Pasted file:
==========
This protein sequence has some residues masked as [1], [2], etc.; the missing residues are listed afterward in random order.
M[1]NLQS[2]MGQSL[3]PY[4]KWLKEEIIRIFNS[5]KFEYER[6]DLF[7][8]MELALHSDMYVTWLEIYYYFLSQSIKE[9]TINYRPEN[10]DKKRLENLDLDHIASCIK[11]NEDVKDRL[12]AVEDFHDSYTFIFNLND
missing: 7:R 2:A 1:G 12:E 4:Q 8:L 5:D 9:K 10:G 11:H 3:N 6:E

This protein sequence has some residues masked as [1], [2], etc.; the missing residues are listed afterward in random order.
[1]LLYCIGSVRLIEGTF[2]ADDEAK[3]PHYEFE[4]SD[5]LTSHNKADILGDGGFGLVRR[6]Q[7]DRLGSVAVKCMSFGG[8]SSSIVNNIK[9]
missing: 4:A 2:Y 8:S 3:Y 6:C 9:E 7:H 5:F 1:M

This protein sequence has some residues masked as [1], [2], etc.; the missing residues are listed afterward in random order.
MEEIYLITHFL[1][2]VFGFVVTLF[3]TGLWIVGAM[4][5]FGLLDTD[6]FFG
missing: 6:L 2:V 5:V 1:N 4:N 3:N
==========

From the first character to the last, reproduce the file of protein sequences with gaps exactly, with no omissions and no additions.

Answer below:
This protein sequence has some residues masked as [1], [2], etc.; the missing residues are listed afterward in random order.
M[1]NLQS[2]MGQSL[3]PY[4]KWLKEEIIRIFNS[5]KFEYER[6]DLF[7][8]MELALHSDMYVTWLEIYYYFLSQSIKE[9]TINYRPEN[10]DKKRLENLDLDHIASCIK[11]NEDVKDRL[12]AVEDFHDSYTFIFNLND
missing: 7:R 2:A 1:G 12:E 4:Q 8:L 5:D 9:K 10:G 11:H 3:N 6:E

This protein sequence has some residues masked as [1], [2], etc.; the missing residues are listed afterward in random order.
[1]LLYCIGSVRLIEGTF[2]ADDEAK[3]PHYEFE[4]SD[5]LTSHNKADILGDGGFGLVRR[6]Q[7]DRLGSVAVKCMSFGG[8]SSSIVNNIK[9]
missing: 4:A 2:Y 8:S 3:Y 6:C 9:E 7:H 5:F 1:M

This protein sequence has some residues masked as [1], [2], etc.; the missing residues are listed afterward in random order.
MEEIYLITHFL[1][2]VFGFVVTLF[3]TGLWIVGAM[4][5]FGLLDTD[6]FFG
missing: 6:L 2:V 5:V 1:N 4:N 3:N